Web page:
Target Turns in a Significant Beat on Profits

By Motley Fool Staff Markets Fool.com

In this segment from the MarketFoolery podcast, host Chris Hill and David Kretzmann of Supernova and Rule Breakers consider the latest earnings report from Target(NYSE: TGT), which shows the discount retailer is doing better at fighting the riptides dragging much of the brick-and-mortar segment under. How is it succeeding where others aren't? And what's the company's plan from here?

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A full transcript follows the video.

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This video was recorded on May 17, 2017.

Chris Hill:We have some restaurantearnings we're going to get to, but let's start withTarget. Their first-quarter profitscame in higher than expected, I would say significantly higher than expected. Same-store sales fell a little bit. It wasn't too bad. Management,I love this quote,pleased with Target'sperformance in light of "avery choppy environment." God, that's putting it mildly when you think about retail over the last six to 12 months.

David Kretzmann:Yeah,it has not been an easy time for retailers or restaurants. Definitely a lot of changes anddisruptions happening forcompanies in thosespaces. Comps were still down 1.3% for the quarter, but Wall Street wasexpecting it to fall closer to 4%, so thisreally is a case of, "It wasn't as bad as we thought, so we won't punish the stock."

Hill:And Ron Grossmade this comment onMotley Fool Moneylast week, we werelooking at, particularly last week, whenyou looked at some of the big general retailers,Macy's,Kohl's,J.C. Penney,that sort of thing, andthe results were so bad across the board. And Ron made the point that, some of these aregoing out of business. This is capitalism,not everybody gets a trophy. Andit's unfortunate for the people who are going to lose their jobs, butsome of these aren't going to survive. I feel like Target is in a position wherethey can be one of the survivors.I haven't looked too closely at what they're doing in terms of e-commerce lately. But it does seem like they've put up good enough numbers often enough that they're in better shape in general.

Kretzmann:Yeah. I think they're better-managed. Theydon't break out what percentage digital makes up of their overall sales, but for this quarter, digital sales were up 22%. It seems like,pretty consistently over the past year or two, their digital saleshave been going between 20% to 30% clip. That'snice to see. It's probably still apretty small portion of overall revenue. They'realso investing $7 billionover the next three yearsinto technology, improving their supply chain. They'reremodeling a bunch of stores, they're launching a small-format concept where they'll have about 100 of those locations rolled outover the next three years or so. So, they're being moreproactive than a lot of retailers, which are justtaking the bad news as it comesand not really changing a whole lotin any meaningful way.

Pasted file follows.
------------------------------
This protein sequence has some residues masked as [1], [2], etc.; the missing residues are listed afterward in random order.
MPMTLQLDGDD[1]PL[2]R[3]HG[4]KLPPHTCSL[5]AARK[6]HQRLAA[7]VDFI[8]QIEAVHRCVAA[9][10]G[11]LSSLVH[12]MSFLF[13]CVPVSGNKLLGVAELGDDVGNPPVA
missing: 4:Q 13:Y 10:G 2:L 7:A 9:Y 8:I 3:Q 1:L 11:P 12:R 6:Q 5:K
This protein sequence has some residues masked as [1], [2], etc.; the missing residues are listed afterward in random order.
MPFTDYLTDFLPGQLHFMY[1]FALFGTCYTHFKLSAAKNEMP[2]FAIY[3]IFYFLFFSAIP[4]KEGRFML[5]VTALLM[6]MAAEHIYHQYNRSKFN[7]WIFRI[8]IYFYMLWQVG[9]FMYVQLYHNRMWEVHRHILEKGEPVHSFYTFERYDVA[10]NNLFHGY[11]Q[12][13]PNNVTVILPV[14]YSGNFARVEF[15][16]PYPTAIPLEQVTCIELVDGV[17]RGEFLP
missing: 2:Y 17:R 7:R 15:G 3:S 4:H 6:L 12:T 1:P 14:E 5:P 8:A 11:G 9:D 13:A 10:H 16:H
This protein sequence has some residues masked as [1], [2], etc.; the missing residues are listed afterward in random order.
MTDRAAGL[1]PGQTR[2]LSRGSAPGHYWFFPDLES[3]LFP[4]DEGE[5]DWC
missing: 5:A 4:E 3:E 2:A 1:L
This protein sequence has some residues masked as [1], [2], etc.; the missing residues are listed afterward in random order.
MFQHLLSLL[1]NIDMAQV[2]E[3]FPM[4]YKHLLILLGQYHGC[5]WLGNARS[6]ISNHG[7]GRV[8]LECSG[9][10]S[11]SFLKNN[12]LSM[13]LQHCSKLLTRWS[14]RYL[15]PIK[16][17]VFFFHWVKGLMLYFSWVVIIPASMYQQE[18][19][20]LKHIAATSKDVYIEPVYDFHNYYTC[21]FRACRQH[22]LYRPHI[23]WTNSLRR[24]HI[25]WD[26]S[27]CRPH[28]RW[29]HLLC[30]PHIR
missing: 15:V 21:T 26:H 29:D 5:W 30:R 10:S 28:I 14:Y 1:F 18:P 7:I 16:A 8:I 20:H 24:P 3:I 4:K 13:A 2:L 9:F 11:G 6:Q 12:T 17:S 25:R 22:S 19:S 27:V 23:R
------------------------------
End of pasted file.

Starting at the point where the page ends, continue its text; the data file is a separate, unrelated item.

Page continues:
AndTarget is still in pretty solid financial shape. They generated almost $5 billion in free cash flow over the last year. So they'renot going anywhere. Theirdividend and share repurchases will be able to continue.I wouldn't be surprised if Target orWal-Martbuys someone likeWayfairor something,because I think this e-commerce battleis really going to heat up. And thesecompanies are only going to be able to do so much internally, as far as ramping up that e-commerce strategy. So I think, you'll see more and more companies, likePetSmartrecently buying,I forget what the name of it was, but it was the largest e-commerce acquisition ever. It might have been Chewy.com. Essentially anonline pet food business. PetSmart spent several billion dollarsacquiring them within the past month.I think it's inevitable that you will seeWal-Mart, Target, and some of these other retailers that, despite the troubles, are still generating a lot of cash, and they have cash they can put to work buying some of those pure-play online retailers.

Hill:I think the smaller footprint locations are going to be interesting to watch.I don't know if they've gone public with where the locations --I would be curious toactually walk through one of those and see how it differs fromthe big Target that's a few miles from Fool HQ, and seewhat they're doing differently, because like you said, done correctly, thatcould be something that they look to grow even more.

Kretzmann:Yeah, they'reexpecting to build 30 of them this year.I haven't looked into this too much,I would assume it's a similar strategy to whatWhole Foodsis doing with its small 365 concept, whereessentially you're able to get the storescloser to consumers.I think, especially for younger consumers, for the millennials, they valueconvenience more than anything else, andgetting those smaller stores with the key,essential, top-selling itemscloser to consumers, that could be a good way to go.

John Mackey, CEO of Whole Foods Market, is a member of The Motley Fool's board of directors. Chris Hill owns shares of WFM. David Kretzmann owns shares of Wayfair and WFM. The Motley Fool owns shares of and recommends Wayfair and WFM. The Motley Fool has a disclosure policy.